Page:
Anger isn’t sin, but supressing it can be.

I got my feelings hurt yesterday.  As I laid in bed, I stewed and stewed and stewed to the point of almost boiling over.  In the rare case that something like this happens, my usual response is to get out of bed, sit down in front of my computer and write an email to the person who upset me.  I don’t send it, at least not for twelve hours, and usually the act of getting the thoughts out of my head, down my arm, through my fingers, and into an email is enough to help me let go of my anger.  Last night, I chose a different path, mostly because my laptop was packed away and I was too lazy to set it up.  I just kept laying there until it occurred to me that I should pray.  What a novel idea for a priest in the Church!

I prayed for the people who hurt me.  I prayed for our relationships.  I prayed for our future together.  I prayed that I might be forgiven for my wrongs and that I might be able to forgiven them theirs.  I was still hurt when it was all over, and I think that’s OK.  I didn’t feel quite as bad, didn’t feel quite as ugly, didn’t feel quite as angry.  And while I did write that email this morning, it was from a much better place, and I most likely won’t send it.

The Apostle Paul, in his letter to the Ephesians goes against the cult of nice that pervades the modern Church by suggesting that it is OK to be angry… for a little while.  Lately, we’ve become so obsessed with not hurting anyone’s feelings, we’ve turned their natural reaction when we do, anger, into a sin.  We’ve said that trying to be nice counts more than your feelings in response to our failure, and that is a) not Biblical and b) impossible to sustain as long as people are involved in community.

It is OK to get angry when someone hurts you.  It is not OK for that anger to lead you to sin, and yes, I think passive aggressive behavior might be the leading sin in the Church today.  It is not OK to let that anger linger and ultimately be defined by it.  We need to relearn the virtue of anger, how to work through it, how to pray through it, and how to forgive.  As long as the Church continues to assert, passive aggressively (of course), that anger is a sinful emotion we will teach people to suppress it, stuff it deep down inside which allows it to fester, to build, and to control our lives.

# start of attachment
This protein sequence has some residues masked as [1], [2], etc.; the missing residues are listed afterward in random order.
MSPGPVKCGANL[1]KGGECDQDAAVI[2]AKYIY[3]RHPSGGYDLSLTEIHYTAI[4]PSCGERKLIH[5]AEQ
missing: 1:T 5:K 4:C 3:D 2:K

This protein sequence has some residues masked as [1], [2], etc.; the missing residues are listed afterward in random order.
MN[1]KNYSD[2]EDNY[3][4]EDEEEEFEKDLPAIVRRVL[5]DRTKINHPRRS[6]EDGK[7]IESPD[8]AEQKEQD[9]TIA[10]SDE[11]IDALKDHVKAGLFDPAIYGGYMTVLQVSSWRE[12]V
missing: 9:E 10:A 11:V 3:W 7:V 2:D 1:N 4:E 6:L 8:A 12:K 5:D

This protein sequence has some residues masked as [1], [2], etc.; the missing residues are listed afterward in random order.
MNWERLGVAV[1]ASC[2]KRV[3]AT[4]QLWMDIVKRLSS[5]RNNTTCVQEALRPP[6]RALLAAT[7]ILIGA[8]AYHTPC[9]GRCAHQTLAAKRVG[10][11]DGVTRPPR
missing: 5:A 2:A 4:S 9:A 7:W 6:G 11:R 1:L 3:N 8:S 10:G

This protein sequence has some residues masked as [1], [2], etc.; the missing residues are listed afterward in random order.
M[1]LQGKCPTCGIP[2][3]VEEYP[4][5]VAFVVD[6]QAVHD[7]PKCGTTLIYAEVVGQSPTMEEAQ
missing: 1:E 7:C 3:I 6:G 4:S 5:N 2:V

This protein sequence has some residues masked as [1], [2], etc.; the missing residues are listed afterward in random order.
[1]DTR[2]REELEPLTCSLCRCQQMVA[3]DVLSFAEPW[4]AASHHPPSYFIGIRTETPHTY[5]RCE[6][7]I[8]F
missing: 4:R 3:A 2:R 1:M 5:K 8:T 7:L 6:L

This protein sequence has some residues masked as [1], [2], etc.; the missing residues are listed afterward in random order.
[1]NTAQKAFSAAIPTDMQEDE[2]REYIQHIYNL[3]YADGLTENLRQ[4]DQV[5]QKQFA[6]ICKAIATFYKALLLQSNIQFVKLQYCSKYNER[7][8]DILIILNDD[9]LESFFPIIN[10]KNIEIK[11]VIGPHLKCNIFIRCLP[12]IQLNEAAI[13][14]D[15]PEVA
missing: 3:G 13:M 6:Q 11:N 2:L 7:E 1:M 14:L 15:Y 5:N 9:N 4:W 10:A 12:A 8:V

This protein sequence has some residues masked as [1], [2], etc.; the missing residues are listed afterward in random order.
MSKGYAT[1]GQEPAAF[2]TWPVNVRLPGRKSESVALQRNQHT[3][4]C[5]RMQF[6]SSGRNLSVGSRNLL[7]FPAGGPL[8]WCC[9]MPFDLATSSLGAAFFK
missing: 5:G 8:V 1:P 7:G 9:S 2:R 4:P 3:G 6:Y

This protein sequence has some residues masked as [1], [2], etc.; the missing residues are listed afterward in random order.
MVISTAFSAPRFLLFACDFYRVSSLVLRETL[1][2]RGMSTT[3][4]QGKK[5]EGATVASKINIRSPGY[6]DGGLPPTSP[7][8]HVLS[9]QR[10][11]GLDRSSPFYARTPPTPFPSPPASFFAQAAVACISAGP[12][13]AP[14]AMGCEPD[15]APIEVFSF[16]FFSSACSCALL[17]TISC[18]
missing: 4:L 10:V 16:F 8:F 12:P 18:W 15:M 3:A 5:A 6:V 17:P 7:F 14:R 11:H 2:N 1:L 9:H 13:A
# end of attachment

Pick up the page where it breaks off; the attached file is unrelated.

So go ahead and get angry, but do not sin.  Get angry and then follow Jesus’ advice by praying for your enemies.  Get angry and pray for forgiveness your own failings.  And no matter what, follow Paul’s advice and don’t let the sun go down on your anger.  Work through it right then and right there.  You’ll feel better in morning, I guarantee it.

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6 thoughts on “Anger isn’t sin, but supressing it can be.

  1. Very helpful and Specially written for me it seems.
    Note – I learned the hard way it is best not to fill the “To:” info until you decide to actually send. lol

  2. Steve, Steve — I really enjoy your posts but you’ve got to clean up your grammar! You weren’t “laying” in bed (or were you producing eggs?) but you were LYING in bed. Please get it right for us fogie grammarians and make your posts just that much more powerful!

    • Thanks for the compliment, but unfortunately, my last grammar lesson was in 7th grade when my English teacher said, “you won’t get semi-colons right so don’t use them.” I don’t proof read, anything, ever. Sorry if it distracts, but if my professors have to put up with it, so does everyone else.

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